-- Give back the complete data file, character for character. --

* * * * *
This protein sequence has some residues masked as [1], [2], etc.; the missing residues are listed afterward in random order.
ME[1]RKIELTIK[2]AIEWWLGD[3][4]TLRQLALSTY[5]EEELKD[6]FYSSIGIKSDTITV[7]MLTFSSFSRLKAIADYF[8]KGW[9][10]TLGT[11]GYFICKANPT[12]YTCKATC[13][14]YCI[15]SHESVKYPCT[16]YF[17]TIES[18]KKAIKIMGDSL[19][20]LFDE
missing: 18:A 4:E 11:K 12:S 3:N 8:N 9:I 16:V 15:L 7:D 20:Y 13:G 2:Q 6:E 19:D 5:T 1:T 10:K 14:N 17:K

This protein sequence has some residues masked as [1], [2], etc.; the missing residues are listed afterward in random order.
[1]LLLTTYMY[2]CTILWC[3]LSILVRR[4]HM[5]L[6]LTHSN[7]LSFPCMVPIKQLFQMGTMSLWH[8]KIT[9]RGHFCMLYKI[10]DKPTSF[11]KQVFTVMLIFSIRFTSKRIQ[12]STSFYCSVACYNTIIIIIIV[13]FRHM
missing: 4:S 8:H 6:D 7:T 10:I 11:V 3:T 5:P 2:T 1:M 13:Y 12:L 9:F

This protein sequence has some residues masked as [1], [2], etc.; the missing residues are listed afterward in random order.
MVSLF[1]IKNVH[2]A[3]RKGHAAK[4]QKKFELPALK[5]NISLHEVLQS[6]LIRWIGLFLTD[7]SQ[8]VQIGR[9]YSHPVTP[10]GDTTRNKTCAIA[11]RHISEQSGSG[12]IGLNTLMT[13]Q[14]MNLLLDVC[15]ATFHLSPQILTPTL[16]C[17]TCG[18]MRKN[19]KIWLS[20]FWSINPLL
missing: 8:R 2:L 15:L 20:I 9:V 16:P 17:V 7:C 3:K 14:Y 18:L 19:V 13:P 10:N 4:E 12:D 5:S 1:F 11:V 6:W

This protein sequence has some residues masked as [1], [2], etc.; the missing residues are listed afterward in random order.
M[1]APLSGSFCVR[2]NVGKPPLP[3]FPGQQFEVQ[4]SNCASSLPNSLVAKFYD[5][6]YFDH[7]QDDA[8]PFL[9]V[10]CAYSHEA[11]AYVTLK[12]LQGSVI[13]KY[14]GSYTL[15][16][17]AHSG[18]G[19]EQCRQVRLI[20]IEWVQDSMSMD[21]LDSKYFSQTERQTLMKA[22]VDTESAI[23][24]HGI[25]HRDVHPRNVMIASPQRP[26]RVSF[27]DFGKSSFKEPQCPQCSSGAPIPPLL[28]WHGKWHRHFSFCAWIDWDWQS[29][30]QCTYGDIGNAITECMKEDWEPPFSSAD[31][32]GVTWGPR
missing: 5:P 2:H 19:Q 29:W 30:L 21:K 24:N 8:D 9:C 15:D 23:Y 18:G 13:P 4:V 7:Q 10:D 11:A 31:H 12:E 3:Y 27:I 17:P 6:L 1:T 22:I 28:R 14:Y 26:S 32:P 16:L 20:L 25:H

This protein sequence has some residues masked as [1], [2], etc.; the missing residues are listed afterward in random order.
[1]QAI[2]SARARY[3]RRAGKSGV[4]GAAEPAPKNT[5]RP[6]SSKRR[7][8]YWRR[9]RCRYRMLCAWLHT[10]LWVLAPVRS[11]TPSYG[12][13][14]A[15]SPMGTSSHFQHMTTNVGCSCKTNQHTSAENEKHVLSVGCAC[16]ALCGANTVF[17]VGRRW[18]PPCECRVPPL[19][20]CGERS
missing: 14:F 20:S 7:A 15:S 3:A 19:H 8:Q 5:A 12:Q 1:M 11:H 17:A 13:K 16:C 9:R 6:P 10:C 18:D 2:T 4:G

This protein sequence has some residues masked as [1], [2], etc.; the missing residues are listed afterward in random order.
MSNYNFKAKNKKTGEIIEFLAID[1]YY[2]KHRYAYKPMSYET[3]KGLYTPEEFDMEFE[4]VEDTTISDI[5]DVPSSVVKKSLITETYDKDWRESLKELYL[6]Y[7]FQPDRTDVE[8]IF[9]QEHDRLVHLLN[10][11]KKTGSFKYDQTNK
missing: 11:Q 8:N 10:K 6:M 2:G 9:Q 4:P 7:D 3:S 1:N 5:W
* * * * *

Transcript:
This protein sequence has some residues masked as [1], [2], etc.; the missing residues are listed afterward in random order.
ME[1]RKIELTIK[2]AIEWWLGD[3][4]TLRQLALSTY[5]EEELKD[6]FYSSIGIKSDTITV[7]MLTFSSFSRLKAIADYF[8]KGW[9][10]TLGT[11]GYFICKANPT[12]YTCKATC[13][14]YCI[15]SHESVKYPCT[16]YF[17]TIES[18]KKAIKIMGDSL[19][20]LFDE
missing: 18:A 4:E 11:K 12:S 3:N 8:N 9:I 16:V 15:L 7:D 20:Y 13:G 2:Q 6:E 19:D 5:T 1:T 10:K 14:N 17:K

This protein sequence has some residues masked as [1], [2], etc.; the missing residues are listed afterward in random order.
[1]LLLTTYMY[2]CTILWC[3]LSILVRR[4]HM[5]L[6]LTHSN[7]LSFPCMVPIKQLFQMGTMSLWH[8]KIT[9]RGHFCMLYKI[10]DKPTSF[11]KQVFTVMLIFSIRFTSKRIQ[12]STSFYCSVACYNTIIIIIIV[13]FRHM
missing: 4:S 8:H 6:D 7:T 10:I 11:V 3:T 5:P 2:T 1:M 13:Y 12:L 9:F

This protein sequence has some residues masked as [1], [2], etc.; the missing residues are listed afterward in random order.
MVSLF[1]IKNVH[2]A[3]RKGHAAK[4]QKKFELPALK[5]NISLHEVLQS[6]LIRWIGLFLTD[7]SQ[8]VQIGR[9]YSHPVTP[10]GDTTRNKTCAIA[11]RHISEQSGSG[12]IGLNTLMT[13]Q[14]MNLLLDVC[15]ATFHLSPQILTPTL[16]C[17]TCG[18]MRKN[19]KIWLS[20]FWSINPLL
missing: 8:R 2:L 15:L 20:I 9:V 16:P 17:V 7:C 3:K 14:Y 18:L 19:V 13:P 10:N 4:E 12:D 5:S 1:F 11:V 6:W

This protein sequence has some residues masked as [1], [2], etc.; the missing residues are listed afterward in random order.
M[1]APLSGSFCVR[2]NVGKPPLP[3]FPGQQFEVQ[4]SNCASSLPNSLVAKFYD[5][6]YFDH[7]QDDA[8]PFL[9]V[10]CAYSHEA[11]AYVTLK[12]LQGSVI[13]KY[14]GSYTL[15][16][17]AHSG[18]G[19]EQCRQVRLI[20]IEWVQDSMSMD[21]LDSKYFSQTERQTLMKA[22]VDTESAI[23][24]HGI[25]HRDVHPRNVMIASPQRP[26]RVSF[27]DFGKSSFKEPQCPQCSSGAPIPPLL[28]WHGKWHRHFSFCAWIDWDWQS[29][30]QCTYGDIGNAITECMKEDWEPPFSSAD[31][32]GVTWGPR
missing: 5:P 2:H 19:Q 29:W 30:L 21:K 24:N 8:D 9:C 15:D 23:Y 18:G 13:P 4:V 7:Q 10:D 11:A 31:H 12:E 3:Y 27:I 17:P 6:L 1:T 22:I 28:R 14:Y 26:S 32:P 16:L 20:L 25:H

This protein sequence has some residues masked as [1], [2], etc.; the missing residues are listed afterward in random order.
[1]QAI[2]SARARY[3]RRAGKSGV[4]GAAEPAPKNT[5]RP[6]SSKRR[7][8]YWRR[9]RCRYRMLCAWLHT[10]LWVLAPVRS[11]TPSYG[12][13][14]A[15]SPMGTSSHFQHMTTNVGCSCKTNQHTSAENEKHVLSVGCAC[16]ALCGANTVF[17]VGRRW[18]PPCECRVPPL[19][20]CGERS
missing: 14:F 20:S 7:A 15:S 3:A 19:H 8:Q 5:A 12:Q 1:M 11:H 17:A 13:K 16:C 9:R 6:P 10:C 18:D 2:T 4:G

This protein sequence has some residues masked as [1], [2], etc.; the missing residues are listed afterward in random order.
MSNYNFKAKNKKTGEIIEFLAID[1]YY[2]KHRYAYKPMSYET[3]KGLYTPEEFDMEFE[4]VEDTTISDI[5]DVPSSVVKKSLITETYDKDWRESLKELYL[6]Y[7]FQPDRTDVE[8]IF[9]QEHDRLVHLLN[10][11]KKTGSFKYDQTNK
missing: 11:Q 8:N 10:K 6:M 2:G 9:Q 4:P 7:D 3:S 1:N 5:W